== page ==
- True HEPA. True HEPA filters are effective at removing ultra fine particles (think: dust, dander, pollen, mold and other common allergens in the home). The industry standard for such is that the unit must be able to remove at least 99.97% of particulates measuring 0.3 micron diameter in a lab setting. Remember, it is important to note that in real life settings, the actual efficacy of these devices would be far less as new pollutants are constantly emerging. Note that there is no industry standard for the terms “HEPA-like” or “HEPA-type,” and are mostly used as marketing ploys to get consumers to purchase the product.
What are other ways I can improve the air quality in my home?
The best advice is to address the source of indoor air pollution and ventilate your home. If you are looking to supplement the work of your air purifier or see if you can get by without one, we recommended trying these steps to help reduce indoor air irritants:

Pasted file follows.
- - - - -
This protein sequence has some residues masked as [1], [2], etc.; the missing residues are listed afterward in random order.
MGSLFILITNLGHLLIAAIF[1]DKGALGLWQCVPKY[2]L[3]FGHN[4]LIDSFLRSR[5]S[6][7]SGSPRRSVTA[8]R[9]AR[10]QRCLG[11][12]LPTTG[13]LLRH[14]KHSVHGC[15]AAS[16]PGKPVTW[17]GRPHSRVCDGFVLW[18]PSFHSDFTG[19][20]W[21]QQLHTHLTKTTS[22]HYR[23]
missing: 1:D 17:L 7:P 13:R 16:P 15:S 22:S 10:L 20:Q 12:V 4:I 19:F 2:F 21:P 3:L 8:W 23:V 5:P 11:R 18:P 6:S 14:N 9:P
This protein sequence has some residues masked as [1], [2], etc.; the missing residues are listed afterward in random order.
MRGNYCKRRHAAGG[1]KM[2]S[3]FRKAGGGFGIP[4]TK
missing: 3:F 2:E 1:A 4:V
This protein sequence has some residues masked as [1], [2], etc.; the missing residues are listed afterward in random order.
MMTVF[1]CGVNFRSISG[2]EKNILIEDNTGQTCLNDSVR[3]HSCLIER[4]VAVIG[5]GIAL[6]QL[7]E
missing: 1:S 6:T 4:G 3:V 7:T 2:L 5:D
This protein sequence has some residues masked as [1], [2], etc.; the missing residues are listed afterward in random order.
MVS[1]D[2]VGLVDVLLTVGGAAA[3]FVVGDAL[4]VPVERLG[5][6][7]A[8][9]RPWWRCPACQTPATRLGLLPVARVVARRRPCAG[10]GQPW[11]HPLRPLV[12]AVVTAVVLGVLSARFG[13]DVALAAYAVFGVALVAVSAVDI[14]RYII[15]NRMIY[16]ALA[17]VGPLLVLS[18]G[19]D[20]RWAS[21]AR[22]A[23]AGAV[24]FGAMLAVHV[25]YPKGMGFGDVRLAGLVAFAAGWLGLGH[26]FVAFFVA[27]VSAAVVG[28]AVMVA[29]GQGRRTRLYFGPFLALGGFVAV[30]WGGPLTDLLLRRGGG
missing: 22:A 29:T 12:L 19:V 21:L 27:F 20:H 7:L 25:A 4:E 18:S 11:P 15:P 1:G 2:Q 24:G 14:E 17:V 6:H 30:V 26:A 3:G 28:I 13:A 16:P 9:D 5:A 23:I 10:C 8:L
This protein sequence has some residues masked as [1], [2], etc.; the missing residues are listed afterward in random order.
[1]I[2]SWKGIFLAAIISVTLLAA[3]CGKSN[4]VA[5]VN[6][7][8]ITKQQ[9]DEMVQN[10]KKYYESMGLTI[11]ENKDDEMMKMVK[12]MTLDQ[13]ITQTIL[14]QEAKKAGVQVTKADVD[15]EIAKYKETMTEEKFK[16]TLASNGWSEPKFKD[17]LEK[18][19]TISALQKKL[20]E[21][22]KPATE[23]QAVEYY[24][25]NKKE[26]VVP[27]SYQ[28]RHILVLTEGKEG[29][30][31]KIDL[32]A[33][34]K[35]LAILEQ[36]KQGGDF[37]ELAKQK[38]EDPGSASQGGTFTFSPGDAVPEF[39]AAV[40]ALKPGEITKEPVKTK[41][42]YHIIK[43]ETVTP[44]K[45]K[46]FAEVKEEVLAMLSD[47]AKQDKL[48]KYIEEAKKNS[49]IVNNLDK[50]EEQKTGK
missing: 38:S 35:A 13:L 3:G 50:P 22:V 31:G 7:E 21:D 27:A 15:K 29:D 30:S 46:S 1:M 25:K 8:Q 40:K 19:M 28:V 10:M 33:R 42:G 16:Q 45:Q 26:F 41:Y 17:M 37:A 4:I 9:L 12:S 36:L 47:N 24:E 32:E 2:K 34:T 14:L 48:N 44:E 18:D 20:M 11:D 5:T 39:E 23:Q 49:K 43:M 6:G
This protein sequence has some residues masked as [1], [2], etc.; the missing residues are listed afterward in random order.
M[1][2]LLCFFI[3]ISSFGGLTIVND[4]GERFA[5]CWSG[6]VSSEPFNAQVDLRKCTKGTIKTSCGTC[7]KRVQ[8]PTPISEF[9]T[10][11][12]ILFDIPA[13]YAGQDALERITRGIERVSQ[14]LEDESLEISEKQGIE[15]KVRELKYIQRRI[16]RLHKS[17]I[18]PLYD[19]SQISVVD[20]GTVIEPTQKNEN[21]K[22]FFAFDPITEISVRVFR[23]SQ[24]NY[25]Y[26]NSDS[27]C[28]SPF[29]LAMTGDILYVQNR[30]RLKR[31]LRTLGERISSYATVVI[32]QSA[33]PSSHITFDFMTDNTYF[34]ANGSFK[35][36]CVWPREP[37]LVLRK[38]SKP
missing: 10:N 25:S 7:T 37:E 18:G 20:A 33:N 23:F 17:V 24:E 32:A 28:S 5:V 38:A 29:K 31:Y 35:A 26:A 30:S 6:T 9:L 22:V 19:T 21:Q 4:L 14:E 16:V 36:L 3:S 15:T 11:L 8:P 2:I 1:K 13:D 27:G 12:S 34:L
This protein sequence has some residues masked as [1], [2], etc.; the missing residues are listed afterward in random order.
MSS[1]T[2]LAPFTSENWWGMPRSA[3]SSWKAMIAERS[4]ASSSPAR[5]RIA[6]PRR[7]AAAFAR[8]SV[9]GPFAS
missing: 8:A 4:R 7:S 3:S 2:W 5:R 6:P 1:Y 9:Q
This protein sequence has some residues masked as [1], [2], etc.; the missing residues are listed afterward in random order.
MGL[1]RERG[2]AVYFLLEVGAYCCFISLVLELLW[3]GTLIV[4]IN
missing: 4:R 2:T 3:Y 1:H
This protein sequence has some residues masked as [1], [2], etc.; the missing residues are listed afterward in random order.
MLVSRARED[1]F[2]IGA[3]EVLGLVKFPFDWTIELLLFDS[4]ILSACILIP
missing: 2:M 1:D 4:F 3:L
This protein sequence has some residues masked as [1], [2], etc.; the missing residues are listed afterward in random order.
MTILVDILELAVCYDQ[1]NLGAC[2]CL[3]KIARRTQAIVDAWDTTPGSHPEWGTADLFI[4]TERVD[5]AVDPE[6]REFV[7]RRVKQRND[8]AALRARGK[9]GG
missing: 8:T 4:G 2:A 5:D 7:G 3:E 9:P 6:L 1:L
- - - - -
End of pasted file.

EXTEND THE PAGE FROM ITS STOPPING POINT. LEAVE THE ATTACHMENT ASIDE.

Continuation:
- Keep your windows open when it’s safe to do so to prevent locking irritants into rooms (especially when air purifiers aren’t running!). Create a stronger cross draft by opening windows on opposite sides of the room if possible.
- Vacuum often. If you are on the market for a vacuum, opt for one that is sealed, has a bag and is HEPA-certified. They’re better at trapping dust instead of sending it back into the air. The Good Housekeeping Institute recommends the Miele U1 Maverick SHAE0.
- Regularly change air filters to properly maintain HVAC equipment and maximize effectiveness. Dr. Roten adds that sourcing a HEPA-specific filter for your circulation system can provide additional filtration: “It’s [going to] recirculate the air in your house a bit better with each pass.”
- Use an exhaust fan in the kitchen (and bath and laundry areas if possible). Switch it on before preheating the oven or firing up the burners, and leave it running for a few minutes after you’re done cooking.
- Minimize the use of candles or lighting wood fires and ban smoking inside the home. Reducing pollutant sources is a surefire way to improve air quality.